Will this merry-go-round ever come to a stop?
Try as I might, I've had a tough time making sense of Roy Williams' strategy at the center position for the North Carolina Tar Heels. Between the constant rotation of Joel James, Brice Johnson and Desmond Hubert, along with the experimentation of a small lineup, all consistency has been lost at the 5.
Struggles should be expected after losing premier center—and ACC Player of the Year—Tyler Zeller. After all, UNC is having to look to a sophomore that was buried on the depth chart last season and two freshman to take his spot.
But with UNLV and the start of the ACC schedule right around the corner, it's getting to be crunch time for Coach Williams to pick a center. Going small could be effective in spurts, but I don't see it being a winning strategy without going to a zone defense—especially against the bigs of the Atlantic Coast Conference.
I think a perfect summation of this debacle can be found in the three candidates' minutes. Desmond Hubert has started the most games of the group, with seven starts in the books. Joel James has started three times, and Brice Johnson has two starts to his name.
Yet, Desmond Hubert has played the least minutes of the three, and he's 10th on the team with an average of 9.8 minutes per game. As a matter of fact, Hubert has only reached double-digit minutes six times in 12 games.
If anyone can make sense of that, please feel free to lend your insight. Personally, I have been dumbfounded.
I understand there isn't much that separates the talents of Hubert, James and Johnson. None of them are the complete package at this stage in their careers.
Desmond Hubert is quick and long at 6'9", 220 pounds, but he isn't physical and lacks offense beyond open dunks. Admittedly, he doesn't get much opportunity with the ball in his hands. But James and Johnson (when playing the 5) don't either.
Hubert averages one block every 13 minutes, which is the best of the group. But his one rebound every 4.9 minutes is the worst of the group. He is also 0-of-7 from the free-throw line this season, and is 1-of-20 for his career at Chapel Hill.
I think Hubert has progressed through the season, but his playing time hasn't been indicative of that. His starts have, though, which continues to boggle my mind.
Brice Johnson has been impressive in his first season with the Tar Heels, to say the least. He still leads the team in field-goal percentage (excluding Luke Davis, who is 2-of-2) at 62 percent.
Johnson is also the only candidate for center who is also playing power forward, which is his natural position. The 4 is where he has been the most effective. He seems to disappear more often at the center position.
Despite his length and ups, it's going to be hard for a 187-pounder to be effective on the block in the ACC.
What he brings to the table is the most offensive firepower of the three, averaging 8.7 points per contest. In comparison to Hubert, Johnson swats shots at a rate of one every 16.2 minutes and grabs one rebound every 2.7 minutes.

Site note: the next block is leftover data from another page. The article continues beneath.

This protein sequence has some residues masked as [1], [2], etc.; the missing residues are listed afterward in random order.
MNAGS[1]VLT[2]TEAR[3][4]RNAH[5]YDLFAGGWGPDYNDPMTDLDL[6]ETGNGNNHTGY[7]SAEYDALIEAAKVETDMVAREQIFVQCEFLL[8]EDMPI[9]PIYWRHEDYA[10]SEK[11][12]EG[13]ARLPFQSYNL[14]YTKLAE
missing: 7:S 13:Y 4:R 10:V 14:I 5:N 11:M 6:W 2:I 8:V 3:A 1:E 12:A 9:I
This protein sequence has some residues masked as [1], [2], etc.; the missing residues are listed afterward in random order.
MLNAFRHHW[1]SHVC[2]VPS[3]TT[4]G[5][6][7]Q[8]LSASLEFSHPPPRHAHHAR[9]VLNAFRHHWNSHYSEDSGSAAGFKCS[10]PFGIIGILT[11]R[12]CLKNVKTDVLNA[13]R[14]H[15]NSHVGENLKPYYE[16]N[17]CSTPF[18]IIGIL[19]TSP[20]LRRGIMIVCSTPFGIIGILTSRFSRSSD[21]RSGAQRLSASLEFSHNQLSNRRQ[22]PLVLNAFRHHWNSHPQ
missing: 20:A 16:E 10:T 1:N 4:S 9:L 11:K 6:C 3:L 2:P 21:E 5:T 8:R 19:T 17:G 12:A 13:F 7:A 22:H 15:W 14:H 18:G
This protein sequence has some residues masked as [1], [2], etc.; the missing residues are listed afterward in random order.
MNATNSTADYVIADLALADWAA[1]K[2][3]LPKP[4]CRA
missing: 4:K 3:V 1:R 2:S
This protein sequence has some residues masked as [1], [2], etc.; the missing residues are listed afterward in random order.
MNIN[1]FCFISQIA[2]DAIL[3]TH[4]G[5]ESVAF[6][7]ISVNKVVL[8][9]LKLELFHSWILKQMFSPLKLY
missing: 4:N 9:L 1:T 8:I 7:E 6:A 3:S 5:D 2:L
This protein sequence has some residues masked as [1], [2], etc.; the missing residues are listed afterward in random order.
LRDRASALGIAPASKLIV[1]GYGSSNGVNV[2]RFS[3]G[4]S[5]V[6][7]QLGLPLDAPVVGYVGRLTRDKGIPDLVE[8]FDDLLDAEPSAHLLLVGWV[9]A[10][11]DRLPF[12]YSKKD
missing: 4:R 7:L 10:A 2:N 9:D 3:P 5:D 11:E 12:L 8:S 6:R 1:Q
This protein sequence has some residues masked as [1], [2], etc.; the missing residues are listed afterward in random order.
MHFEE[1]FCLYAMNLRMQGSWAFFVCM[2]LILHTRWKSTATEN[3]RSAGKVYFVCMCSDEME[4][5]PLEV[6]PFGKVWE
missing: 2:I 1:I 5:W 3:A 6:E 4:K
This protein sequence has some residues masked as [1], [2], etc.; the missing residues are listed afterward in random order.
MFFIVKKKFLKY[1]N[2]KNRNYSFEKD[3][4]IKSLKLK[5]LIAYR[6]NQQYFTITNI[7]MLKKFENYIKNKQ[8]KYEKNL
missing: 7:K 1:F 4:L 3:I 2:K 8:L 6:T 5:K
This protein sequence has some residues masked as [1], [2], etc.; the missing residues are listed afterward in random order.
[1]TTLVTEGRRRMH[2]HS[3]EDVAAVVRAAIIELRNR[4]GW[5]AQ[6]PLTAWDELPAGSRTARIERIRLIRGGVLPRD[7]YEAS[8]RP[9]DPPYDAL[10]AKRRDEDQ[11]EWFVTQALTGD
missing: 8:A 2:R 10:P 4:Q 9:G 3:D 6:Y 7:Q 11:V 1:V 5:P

Unlike Hubert, he has been able to knock down his freebies, going 6-of-10 from the charity stripe.
But when looking at Johnson's stats, one must consider that most of his production has come from the power forward position.
The advantage of having Joel James in the lineup is pretty clear. At 6'10", 260 pounds, he has 73 pounds on Johnson and 40 pounds on Hubert. That is a lot of man being wasted on the bench.
The drawback of James is also plain to see. This is only his fourth year of organized basketball, and it shows at times, with turnovers and a lack of confidence in the post. But I also see glimpses of greatness that will only become more prevalent with experience.
James has gradually become more of the physical player I expected to see at Carolina. He has also been surprisingly good at executing Roy's hedge-and-recover scheme on defense, considering his lack of experience. On top of that, he has one of the softest shooting touches I've seen from a player his size.
Continuing the statistical comparisons of the three, James is averaging one block every 21.8 minutes and one rebound every 3.6 minutes. While he didn't come out on top in either of those categories, his 9-of-14 shooting from the free-throw line is the best of the group—in both attempts and percentage.
While he is only averaging 3.6 points per game, he is shooting 17-of-32 from the field.
As you can see, there isn't much to separate Hubert, Johnson and James. I have empathy for Coach Williams, as the players aren't making it an easy pick. But the "revolving door" strategy isn't making it easy, either.
None of the players have time to get comfortable with what they do on the court, working in short spans of two-to-five minutes, and sporadically inserted throughout the game. If he's expecting someone to jump off the screen with that rotation, it'll be tourney time before he makes a decision.
Though I'd love to see Brice Johnson get as many minutes as possible, and I've been pretty pleased with Desmond Hubert of late, I truly believe Joel James is the best option to carry the Tar Heels through the ACC gauntlet.
James has the size, the touch, the rebounding and the occasional shot-blocking UNC needs at the 5. He has also been able to get to the line, which has been an issue with this year's squad.
Yes, James needs development—that is undeniable. But there is nothing like game experience to make that happen.
It's decision time in Chapel Hill.